If you strolled by our home on your way to the Key West Lighthouse, you’d never guess that there was a mystery lurking behind that white picket fence. If it weren’t for the construction project we started back in April, we never would have pursued it further, and ultimately, never would have bothered to find out more about those strange stone blocks that were supporting our historic house in Old Town. But more on that later…
Thanks to Heather and her amazing ability (her words) to see the potential that our historic home had to offer, we decided to bite the bullet and make some renovations to our Key West home. This photo (below) was taken around 1965 and shows the clean roof lines of two metal gable roofs. The is most-likely the original structure and it dates all the way back to 1889 on the Sanborn Fire Maps. Considering that 1889 is as far back as the maps go, it’s likely that this house was built prior to that, meaning part of our home could be anywhere from 127 – 150 years old…or more.
A non-historic rear roof addition (not seen in this photo) was added much later in this home’s life. Typical to the architecture of the time, this later addition failed to capture the scale and historic character of the original home. With a sloped shed roof and worn blue canvas awning, both the rear of the home and the backyard deck felt dark and slightly claustrophobic. Our first thought was to remove the blue awning and build a taller, permanent shade structure in its place. This new structure would be taller than the roofline, provide us with better protection from the rain, and include electricity so we could install outdoor ceiling fans and lighting.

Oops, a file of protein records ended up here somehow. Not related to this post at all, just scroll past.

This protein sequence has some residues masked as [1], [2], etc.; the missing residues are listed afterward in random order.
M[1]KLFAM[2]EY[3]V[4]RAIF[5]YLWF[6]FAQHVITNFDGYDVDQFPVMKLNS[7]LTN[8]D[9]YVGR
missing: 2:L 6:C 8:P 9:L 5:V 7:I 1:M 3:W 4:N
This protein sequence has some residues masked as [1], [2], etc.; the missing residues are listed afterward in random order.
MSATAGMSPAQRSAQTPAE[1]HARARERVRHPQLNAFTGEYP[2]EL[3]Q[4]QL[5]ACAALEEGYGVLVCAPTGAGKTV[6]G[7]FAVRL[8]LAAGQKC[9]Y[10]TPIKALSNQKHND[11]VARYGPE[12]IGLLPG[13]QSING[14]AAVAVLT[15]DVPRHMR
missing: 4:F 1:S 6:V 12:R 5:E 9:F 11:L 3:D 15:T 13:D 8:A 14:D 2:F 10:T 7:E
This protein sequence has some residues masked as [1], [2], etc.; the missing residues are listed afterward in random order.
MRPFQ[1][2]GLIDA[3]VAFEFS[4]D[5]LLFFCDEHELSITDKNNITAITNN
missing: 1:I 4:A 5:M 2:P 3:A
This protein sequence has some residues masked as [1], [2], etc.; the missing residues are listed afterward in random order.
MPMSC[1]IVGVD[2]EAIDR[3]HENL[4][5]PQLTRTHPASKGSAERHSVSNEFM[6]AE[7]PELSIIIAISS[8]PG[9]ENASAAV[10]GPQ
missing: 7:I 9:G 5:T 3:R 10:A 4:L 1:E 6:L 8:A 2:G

But this original idea had its flaws – while being an enormous upgrade to the simple canvas awning, it looked out of place on paper and still didn’t fit well with the historic character of the property. Fortunately, Heather is a brilliant architect (my words) with an engineering background and she decided to use her skills to come up with a creative, more historically appropriate design (see the before/after renderings below).
In an attempt to be consistent with the historic fabric of the house, she decided to replace the existing non-historic shed roof & awning with a full, matching gable roof that offers us higher ceilings, more headroom, and a permanent outdoor shade structure. This new shade structure will be complete with outdoor lighting & ceiling fans and it replaces the low-hung awning with almost six more feet of ceiling height. The end result is a true triple-sawtooth that is a much more appropriate design than what the house currently exhibits, and is also much more typical of Key West’s architectural style.
However, in order for all this work to begin, we first had to undertake Phase I of the renovation: updating the existing foundation of our house. And this leads me back to those mysterious stone blocks that have been supporting our old house for the last 100+ years (see photo below).
As you can see in the above photo, we have these stone blocks supporting our house. There are about 25 of them in total. They are mostly found around the perimeter, but there are a few under the interior of the house as well. Here’s a closeup:
We were told that they are made of coral, and that the use of these coral foundation piers was quite common in the Florida Keys during the later part of the 19th century. However, after spending a few hours searching for more info about them online, I was stumped – I couldn’t find any information about them at all. A Google search for “historic coral piers” literally yields one single result – a blog about another home in Key West, not far from ours.
After spending a few hours searching online (and spinning my wheels), I figured that I was missing something. Fortunately, I knew where to start. I rode my bike over to the Key West Public Library to speak to a local expert in their History Collection. His name is Tom Hambright and I was certain that if anyone could point me in the right direction, he could. I wasn’t disappointed…
Next Time: The Mystery of the Coral Piers